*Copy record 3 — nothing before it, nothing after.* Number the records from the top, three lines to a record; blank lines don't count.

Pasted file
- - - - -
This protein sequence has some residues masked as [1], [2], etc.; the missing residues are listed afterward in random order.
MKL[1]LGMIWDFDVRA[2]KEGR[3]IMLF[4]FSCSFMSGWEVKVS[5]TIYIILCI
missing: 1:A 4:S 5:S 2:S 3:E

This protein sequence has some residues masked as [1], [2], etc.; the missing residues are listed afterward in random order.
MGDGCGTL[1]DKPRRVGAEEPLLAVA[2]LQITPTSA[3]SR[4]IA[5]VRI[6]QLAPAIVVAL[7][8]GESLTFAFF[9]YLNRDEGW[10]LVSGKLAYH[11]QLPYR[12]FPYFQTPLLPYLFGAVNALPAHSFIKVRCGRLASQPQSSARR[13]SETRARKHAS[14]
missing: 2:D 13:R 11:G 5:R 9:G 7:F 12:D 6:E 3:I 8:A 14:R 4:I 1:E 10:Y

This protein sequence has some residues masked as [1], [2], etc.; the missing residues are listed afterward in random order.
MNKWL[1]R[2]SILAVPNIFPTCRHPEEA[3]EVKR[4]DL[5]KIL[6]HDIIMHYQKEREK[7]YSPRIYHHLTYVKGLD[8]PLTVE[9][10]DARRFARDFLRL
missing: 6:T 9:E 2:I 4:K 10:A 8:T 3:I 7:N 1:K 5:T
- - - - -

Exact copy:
This protein sequence has some residues masked as [1], [2], etc.; the missing residues are listed afterward in random order.
MNKWL[1]R[2]SILAVPNIFPTCRHPEEA[3]EVKR[4]DL[5]KIL[6]HDIIMHYQKEREK[7]YSPRIYHHLTYVKGLD[8]PLTVE[9][10]DARRFARDFLRL
missing: 6:T 9:E 2:I 4:K 10:A 8:T 3:I 7:N 1:K 5:T